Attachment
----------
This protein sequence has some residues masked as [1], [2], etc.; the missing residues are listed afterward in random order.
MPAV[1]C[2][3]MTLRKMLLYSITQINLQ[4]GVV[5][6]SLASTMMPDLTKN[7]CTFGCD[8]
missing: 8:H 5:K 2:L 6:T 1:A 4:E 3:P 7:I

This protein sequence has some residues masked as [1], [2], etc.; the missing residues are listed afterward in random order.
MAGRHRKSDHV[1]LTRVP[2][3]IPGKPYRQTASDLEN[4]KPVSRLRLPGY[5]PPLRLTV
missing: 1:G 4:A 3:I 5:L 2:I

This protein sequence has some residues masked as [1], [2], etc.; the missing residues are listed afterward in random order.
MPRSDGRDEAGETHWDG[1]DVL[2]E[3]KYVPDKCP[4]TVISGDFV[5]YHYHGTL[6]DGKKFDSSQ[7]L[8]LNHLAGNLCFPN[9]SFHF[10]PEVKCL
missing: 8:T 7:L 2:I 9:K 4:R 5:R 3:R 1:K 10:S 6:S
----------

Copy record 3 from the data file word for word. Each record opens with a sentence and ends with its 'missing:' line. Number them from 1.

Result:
This protein sequence has some residues masked as [1], [2], etc.; the missing residues are listed afterward in random order.
MPRSDGRDEAGETHWDG[1]DVL[2]E[3]KYVPDKCP[4]TVISGDFV[5]YHYHGTL[6]DGKKFDSSQ[7]L[8]LNHLAGNLCFPN[9]SFHF[10]PEVKCL
missing: 8:T 7:L 2:I 9:K 4:R 5:R 3:R 1:K 10:S 6:S